Dazzling essays from flyover country

There are two conditions Meghan O'Gieblyn can't escape: Christianity and Midwesternness.
February 20, 2019

This debut collection of essays from the dazzlingly talented Meghan O’Gieblyn depressed me profoundly. Here I am, a writer whose main concerns include Christianity, the Midwest (Michi­gan in particular), and the terror and tedium of a fundamentalist childhood in the ’80s and ’90s. And here is O’Gieblyn, roughly my age, a Moody Bible Institute dropout from near Detroit, who in this book claims all these topics as authoritatively as Hemingway claimed hunting. That hint of color above a mostly washed-out sky at 3:53 p.m. on a February day in Michigan as you walk across a soggy field strewn with ice bits, repeating the sinner’s prayer for the thousandth time in the hope that this time it’ll take: this is O’Gieblyn country now. One might as well attempt to write a second book about Walden Pond.

My gain as a reader, however, surpasses my loss as a writer. Interior States is, sentence for sentence, image for image, unexpected connection for unexpected connection, the best new book I’ve read all year. O’Gieblyn writes in a controlled, level tone which, depending on topic, can sound beautifully muted, sardonic, or doomy. (One of the essays examines subtlety, its history and etymology—she concludes that it is always “a transaction of faith”—while noting wryly that it is the trait of her own writing that has most often annoyed readers.) Although, like any essay collection, it contains a few thematic outliers—book reviews, an ambivalent tribute to John Updike’s Couples, a profile of Mike Pence that is all the more damning for its restraint—the book mostly concerns midwesternness and Chris­tianity, the two conditions O’Gieblyn seems unable to escape.

“The Midwest is a somewhat slippery notion,” she writes in the opening essay, “Dispatch from Flyover Country.”

It is a region whose existence—whose very name—has always been contingent upon the more fixed and concrete notion of the West. Historically, these interior states were less a destination than a corridor, a gateway that funneled travelers from the East into the vast expanse of the frontier.

Many writers have said something similar, but O’Gieblyn’s description of the psychological aftereffect is tangible and memorable: “It’s difficult to live here without developing an existential dizziness, a sense that the rest of the world is moving while you remain still.”

The appeal of the essay form, for many writers, is the promise that one can skip over the hard novelistic business of scene setting and physical description. But O’Gieblyn is as careful as any master fiction writer to make sure that every mood is rooted in place and detail: “Ordinarily, Michigan sunsets are like a preview of the apocalypse, a celestial fury of reds and tangerines. But since we moved here, each day expires in white gauze.” Any midwestern writer had better be good at describing skies; O’Gieblyn is great at it.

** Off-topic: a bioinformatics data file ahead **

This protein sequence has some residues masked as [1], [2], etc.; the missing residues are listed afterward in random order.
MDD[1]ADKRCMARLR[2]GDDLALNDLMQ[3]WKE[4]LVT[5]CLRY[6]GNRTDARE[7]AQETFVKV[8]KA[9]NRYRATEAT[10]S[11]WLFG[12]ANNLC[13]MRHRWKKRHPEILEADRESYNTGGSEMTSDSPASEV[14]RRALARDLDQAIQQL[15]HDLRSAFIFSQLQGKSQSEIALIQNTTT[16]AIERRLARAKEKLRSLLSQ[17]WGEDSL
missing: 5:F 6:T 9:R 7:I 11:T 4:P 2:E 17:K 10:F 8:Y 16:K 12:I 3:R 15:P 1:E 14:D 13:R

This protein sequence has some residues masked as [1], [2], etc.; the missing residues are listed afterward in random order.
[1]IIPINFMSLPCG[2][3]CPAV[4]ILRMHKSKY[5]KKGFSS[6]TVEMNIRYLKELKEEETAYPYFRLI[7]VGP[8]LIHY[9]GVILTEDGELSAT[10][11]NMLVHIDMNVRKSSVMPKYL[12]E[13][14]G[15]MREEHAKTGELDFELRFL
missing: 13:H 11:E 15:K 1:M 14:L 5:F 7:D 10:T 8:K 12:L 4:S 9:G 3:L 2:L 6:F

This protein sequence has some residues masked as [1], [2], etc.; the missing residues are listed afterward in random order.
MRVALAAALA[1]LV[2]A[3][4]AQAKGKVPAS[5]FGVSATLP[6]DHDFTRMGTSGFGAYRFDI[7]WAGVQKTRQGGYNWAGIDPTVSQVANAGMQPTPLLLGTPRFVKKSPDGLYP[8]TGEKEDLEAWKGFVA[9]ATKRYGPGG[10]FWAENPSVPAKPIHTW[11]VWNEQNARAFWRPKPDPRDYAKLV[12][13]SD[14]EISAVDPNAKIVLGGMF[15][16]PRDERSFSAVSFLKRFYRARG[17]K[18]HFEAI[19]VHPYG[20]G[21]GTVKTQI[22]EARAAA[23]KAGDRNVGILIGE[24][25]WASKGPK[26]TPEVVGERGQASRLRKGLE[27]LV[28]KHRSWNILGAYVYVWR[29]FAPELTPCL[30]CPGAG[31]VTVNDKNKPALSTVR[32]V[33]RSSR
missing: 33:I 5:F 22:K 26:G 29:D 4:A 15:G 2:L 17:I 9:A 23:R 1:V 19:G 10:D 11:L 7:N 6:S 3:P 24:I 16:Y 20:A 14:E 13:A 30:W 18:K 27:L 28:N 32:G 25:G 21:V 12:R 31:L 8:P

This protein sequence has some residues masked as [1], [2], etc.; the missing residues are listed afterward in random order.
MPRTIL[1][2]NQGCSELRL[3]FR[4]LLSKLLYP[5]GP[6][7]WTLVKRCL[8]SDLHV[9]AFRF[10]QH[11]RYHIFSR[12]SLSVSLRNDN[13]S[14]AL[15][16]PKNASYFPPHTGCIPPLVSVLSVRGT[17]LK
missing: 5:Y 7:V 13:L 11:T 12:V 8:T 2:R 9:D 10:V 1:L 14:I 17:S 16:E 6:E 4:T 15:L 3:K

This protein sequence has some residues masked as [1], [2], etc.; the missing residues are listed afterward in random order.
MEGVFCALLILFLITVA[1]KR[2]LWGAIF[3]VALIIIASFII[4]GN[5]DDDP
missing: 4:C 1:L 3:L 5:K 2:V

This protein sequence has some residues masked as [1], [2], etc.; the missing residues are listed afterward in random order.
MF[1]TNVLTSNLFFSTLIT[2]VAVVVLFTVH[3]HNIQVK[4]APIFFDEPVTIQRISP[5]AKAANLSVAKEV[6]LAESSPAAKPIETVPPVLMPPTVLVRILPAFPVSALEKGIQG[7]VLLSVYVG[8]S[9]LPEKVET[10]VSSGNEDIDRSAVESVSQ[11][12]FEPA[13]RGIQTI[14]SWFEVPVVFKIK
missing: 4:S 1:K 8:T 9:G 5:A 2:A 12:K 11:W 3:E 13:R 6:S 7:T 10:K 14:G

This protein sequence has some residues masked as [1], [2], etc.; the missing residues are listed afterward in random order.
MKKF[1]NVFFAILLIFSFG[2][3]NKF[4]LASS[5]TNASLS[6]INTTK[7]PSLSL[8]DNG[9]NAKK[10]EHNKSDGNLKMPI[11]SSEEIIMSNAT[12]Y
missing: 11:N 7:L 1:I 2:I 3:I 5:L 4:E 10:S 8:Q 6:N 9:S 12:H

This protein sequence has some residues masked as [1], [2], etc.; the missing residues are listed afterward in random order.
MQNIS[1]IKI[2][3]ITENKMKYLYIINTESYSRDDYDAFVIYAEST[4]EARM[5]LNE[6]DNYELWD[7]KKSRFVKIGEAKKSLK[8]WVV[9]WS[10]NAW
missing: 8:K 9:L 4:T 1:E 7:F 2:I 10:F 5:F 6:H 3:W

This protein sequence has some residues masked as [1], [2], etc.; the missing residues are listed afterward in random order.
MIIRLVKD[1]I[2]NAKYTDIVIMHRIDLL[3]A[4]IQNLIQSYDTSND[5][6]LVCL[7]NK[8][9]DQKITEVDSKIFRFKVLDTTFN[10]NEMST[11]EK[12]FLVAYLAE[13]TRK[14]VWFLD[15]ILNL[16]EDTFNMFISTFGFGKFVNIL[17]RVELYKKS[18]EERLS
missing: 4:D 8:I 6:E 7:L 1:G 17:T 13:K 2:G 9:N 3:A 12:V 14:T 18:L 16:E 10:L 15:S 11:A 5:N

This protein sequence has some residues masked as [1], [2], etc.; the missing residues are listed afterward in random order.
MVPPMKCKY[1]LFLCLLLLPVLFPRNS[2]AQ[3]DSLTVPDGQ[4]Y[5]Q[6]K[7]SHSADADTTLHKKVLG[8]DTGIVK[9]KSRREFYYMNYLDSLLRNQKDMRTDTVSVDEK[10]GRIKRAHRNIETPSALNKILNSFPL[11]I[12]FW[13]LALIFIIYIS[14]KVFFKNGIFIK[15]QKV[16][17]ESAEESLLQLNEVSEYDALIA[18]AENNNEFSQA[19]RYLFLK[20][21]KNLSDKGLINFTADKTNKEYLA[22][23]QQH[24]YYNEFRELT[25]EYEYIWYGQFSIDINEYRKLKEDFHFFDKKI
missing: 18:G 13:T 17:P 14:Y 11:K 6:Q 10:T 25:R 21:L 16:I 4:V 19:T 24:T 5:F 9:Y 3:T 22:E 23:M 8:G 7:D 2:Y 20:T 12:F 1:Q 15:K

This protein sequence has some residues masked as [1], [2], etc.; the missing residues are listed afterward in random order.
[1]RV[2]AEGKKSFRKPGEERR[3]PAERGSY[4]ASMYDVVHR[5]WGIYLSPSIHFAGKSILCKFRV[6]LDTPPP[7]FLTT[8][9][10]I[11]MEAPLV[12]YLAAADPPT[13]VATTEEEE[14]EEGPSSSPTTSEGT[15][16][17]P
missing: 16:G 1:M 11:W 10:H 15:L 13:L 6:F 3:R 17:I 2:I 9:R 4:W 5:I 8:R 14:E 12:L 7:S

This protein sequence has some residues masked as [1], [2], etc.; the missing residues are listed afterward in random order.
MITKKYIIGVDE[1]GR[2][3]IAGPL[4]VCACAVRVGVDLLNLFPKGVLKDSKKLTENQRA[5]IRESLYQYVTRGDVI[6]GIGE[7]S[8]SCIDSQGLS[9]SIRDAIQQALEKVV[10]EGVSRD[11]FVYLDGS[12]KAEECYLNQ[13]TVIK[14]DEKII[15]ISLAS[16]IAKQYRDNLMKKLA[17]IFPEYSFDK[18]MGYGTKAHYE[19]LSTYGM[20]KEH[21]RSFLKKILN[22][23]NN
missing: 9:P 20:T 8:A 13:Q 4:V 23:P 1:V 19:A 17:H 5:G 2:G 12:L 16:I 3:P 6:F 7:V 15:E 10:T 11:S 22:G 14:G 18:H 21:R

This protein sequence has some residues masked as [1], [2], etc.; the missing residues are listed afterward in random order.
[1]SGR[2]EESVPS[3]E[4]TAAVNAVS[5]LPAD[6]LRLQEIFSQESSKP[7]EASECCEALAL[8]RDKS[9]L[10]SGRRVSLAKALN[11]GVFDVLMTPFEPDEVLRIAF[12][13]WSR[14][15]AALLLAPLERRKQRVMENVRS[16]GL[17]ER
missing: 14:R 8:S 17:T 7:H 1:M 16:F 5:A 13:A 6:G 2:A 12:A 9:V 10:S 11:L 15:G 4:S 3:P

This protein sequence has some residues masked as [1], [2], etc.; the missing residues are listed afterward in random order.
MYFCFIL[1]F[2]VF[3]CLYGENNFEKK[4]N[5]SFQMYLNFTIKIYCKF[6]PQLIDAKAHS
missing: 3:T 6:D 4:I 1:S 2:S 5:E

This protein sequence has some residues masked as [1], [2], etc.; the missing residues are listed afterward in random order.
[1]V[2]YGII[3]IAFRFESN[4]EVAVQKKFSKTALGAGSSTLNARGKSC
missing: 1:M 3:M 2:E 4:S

O’Gieblyn repeatedly declares, throughout the book, that she is done with Christianity, has been done with it, has lost it, or has renounced it. In “Hell,” she seems to trace this loss to the focus-grouped wimpiness of contemporary evangelicalism, its abandonment of the harder edge of its own moral vocabulary. I won’t go to the trouble of believing this stuff, she seems to imply, if pastors don’t. “Sniffing Glue” tells the story of teenage O’Gieblyn, a dedicated fan of the era’s Christian rock, discovering MTV and gradually abandoning contemporary Christian music for the “real” bands that such groups mindlessly aped. O’Gieblyn, wicked ironist that she is, braids in as well the story of MTV’s meticulous, bloody-minded construction of the very authenticity that seemed to beckon to her from every Nirvana video.

“Ghost in the Cloud” tells the story of O’Gieblyn’s partial return to Chris­tian­ity via a form of Christian transhumanism. She gives the deep history of the movement, illustrating the links between dotty techno-futurism and various strains of Christianity, alongside the pungent return of her own longing for eternal life.

To confront [a Godless universe] . . . after believing otherwise is to experience perhaps the deepest sense of loss we are capable of as humans. It’s not just about coming to terms with the fact that you will die. . . . It has to do with the inability to watch your reflection appear and vanish in a window without coming to believe you are identical to it.

The essay ends on a masterfully ambiguous image, O’Gieblyn hovering between believing in death as next step and death as final disappearance.

O’Gieblyn, whatever her current state of belief or disbelief, remains a religious writer, preoccupied with first and last things and ultimate horizons. My favorite piece in the book, “Contemporaries,” ends as follows:

Increasingly there are nights when I sit up in bed, awakened by the panic of some half-remembered thought, one of those foundational problems that gets lost in the wash of secondary concerns and emerges only when you are loose and unguarded to remind you, with a start, that you’ve forgotten the original question; that you’re missing the point.

This book, at its best, is like that half-remembered thought.